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Welbeck’s lone strike gives Arsenal joy amid fans protests


rsenal's English striker Danny Welbeck (R) celebrates with Arsenal's Chilean striker Alexis Sanchez (L) after scoring the opening goal during the English Premier League football game against Norwich. PHOTO: AFP/BEN STANSALL

rsenal’s English striker Danny Welbeck (R) celebrates with Arsenal’s Chilean striker Alexis Sanchez (L) after scoring the opening goal during the English Premier League football game against Norwich. PHOTO: AFP/BEN STANSALL

Arsenal manager Arsene Wenger faced supporter protests before Danny Welbeck’s goal secured a 1-0 home victory over Norwich City on Saturday that moved his side up to third place.

Welbeck scored three minutes after appearing as a 56th-minute substitute to move Arsenal eight points clear of fifth place in the Premier League and strengthen their bid to qualify for the Champions League.

Defeat at the Emirates Stadium left Norwich second from bottom, two points from safety, but with a game in hand on fourth-bottom Newcastle United.

Victory brought relief to Wenger, whose decision to introduce Welbeck changed the game, and his players, who were booed off following a scoreless first half that was marked by a display of dissent from some home fans.

The protest occurred in the 12th minute, signifying the 12 years since the club last won the league, but provoked a mixed reaction, and then a more muted response when it was repeated 12 minutes from time.

A number of posters were held up around the ground declaring that it was “TIME FOR A CHANGE”, but the display was met with boos from other fans and chants of “There’s only one Arsene Wenger!”

It confirmed that the club’s supporters are divided in their views about the manager’s future, but they are unanimous in sharing a sense of frustration over their club’s failure to challenge for the title.

That feeling was underlined by club captain Mikel Arteta, who admitted in his match programme notes that Arsenal had passed up their best chance in five years to claim the title.

Some of the reasons for that failure were evident during a disjointed first-half display when Wenger’s side struggled to find any momentum against a Norwich team who created the better chances despite enjoying only limited possession.

Wenger acknowledged before the match that the only way to win round his critics is by delivering results on the pitch, although he did mount a spirited defence of his record in the decade since the club moved to the Emirates, pointing out the financial constraints he was forced to work under.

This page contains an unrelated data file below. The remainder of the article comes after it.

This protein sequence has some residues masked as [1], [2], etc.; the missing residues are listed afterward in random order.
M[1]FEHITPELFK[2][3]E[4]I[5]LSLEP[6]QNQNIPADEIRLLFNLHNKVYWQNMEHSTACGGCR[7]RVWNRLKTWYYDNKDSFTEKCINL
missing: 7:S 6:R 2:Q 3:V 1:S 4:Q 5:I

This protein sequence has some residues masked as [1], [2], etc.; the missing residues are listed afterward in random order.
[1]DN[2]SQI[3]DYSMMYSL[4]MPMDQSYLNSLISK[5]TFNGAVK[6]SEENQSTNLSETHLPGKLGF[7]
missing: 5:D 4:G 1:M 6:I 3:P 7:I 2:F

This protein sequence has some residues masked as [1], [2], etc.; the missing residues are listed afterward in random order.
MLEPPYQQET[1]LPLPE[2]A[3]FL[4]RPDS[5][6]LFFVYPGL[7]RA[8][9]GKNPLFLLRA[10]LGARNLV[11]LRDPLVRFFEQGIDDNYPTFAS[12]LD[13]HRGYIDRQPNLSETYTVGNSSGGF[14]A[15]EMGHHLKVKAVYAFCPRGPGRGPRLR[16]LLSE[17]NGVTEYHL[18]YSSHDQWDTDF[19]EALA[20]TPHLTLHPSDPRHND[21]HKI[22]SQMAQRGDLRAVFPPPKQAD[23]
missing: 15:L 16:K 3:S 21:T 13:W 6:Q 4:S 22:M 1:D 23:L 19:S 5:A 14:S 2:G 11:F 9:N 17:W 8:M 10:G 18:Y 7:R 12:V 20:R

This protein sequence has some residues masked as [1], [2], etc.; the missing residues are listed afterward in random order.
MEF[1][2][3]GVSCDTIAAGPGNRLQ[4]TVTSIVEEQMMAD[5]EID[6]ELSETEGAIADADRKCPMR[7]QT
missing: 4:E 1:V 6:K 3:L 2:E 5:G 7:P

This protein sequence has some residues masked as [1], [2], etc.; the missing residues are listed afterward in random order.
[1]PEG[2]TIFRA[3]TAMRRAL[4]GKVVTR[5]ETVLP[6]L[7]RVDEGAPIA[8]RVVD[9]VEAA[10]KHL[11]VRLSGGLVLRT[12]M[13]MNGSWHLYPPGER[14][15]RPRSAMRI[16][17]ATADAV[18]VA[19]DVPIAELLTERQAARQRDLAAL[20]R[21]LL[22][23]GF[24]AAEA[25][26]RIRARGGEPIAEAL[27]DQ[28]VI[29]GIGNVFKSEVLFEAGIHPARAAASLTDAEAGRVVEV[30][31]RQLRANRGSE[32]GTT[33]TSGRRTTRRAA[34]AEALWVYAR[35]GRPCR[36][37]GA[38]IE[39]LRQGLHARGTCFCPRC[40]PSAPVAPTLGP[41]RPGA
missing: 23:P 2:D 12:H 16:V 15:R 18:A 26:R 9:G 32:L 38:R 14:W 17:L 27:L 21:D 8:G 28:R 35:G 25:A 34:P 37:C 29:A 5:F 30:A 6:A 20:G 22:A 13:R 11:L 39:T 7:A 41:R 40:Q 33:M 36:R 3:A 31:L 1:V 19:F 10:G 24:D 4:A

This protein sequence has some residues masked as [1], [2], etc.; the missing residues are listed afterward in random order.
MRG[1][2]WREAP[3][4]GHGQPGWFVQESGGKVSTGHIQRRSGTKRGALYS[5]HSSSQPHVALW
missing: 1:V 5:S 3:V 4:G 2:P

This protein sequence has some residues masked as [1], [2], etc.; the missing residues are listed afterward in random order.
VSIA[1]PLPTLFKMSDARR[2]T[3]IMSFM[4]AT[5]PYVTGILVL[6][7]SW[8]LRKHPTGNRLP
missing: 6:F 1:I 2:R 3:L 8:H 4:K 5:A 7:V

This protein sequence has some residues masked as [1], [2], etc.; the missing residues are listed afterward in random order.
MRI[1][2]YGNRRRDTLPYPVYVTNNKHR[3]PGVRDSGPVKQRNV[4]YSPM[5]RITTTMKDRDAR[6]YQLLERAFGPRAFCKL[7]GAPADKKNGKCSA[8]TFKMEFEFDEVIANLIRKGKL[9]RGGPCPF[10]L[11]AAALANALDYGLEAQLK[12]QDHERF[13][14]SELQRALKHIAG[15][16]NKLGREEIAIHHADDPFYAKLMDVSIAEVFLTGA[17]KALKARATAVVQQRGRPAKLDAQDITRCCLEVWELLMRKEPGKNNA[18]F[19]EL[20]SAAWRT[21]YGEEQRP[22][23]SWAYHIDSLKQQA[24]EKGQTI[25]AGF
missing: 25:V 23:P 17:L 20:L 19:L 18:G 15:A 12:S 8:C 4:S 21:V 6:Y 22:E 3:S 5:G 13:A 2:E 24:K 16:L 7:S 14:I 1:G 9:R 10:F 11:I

He also illustrated his loyalty to the club by stating that he had committed himself to the club to satisfy a demand for stability from the banks that funded the development of the new stadium.

– Redmond threatens –
But the Frenchman needs to deliver results now and until the introduction of Welbeck, it appeared as though an uncomfortable afternoon was likely to get even worse for him.

Arsenal were forced to rely on the reactions of goalkeeper Petr Cech to deny Nathan Redmond as early as the sixth minute.

And while the visitors were forced to defend in numbers for long periods during the first half, they were rarely troubled by a one-dimensional home attack.

Alexis Sanchez offered occasional moments of threat, but the real danger came at the other end, with Cech again called on to save from Redmond, who also fired wide with another dangerous effort.

The boos that greeted the half-time whistle provided yet another reminder of the discontent among the home supporters.

There were more signs of dissent at Wenger’s decision to withdraw Alex Iwobi and not Olivier Giroud, when Welbeck was introduced 11 minutes after the restart.

His decision was proved right, however, when Welbeck and Giroud combined for the winner, with the France international heading down Hector Bellerin’s cross for his team-mate to lash home.

Giroud immediately cupped his ear to the crowd, suggesting that he, too, felt vindicated.

Norwich remained positive and it took an excellent saving tackle from Gabriel — on for the injured Per Mertesacker — to prevent Dieumerci Mbokani connecting with Redmond’s low cross.

Arsenal, though, hung on and the risk of missing out on the Champions League receded, while Alex Neil’s Norwich have work to do if they are to avoid relegation.

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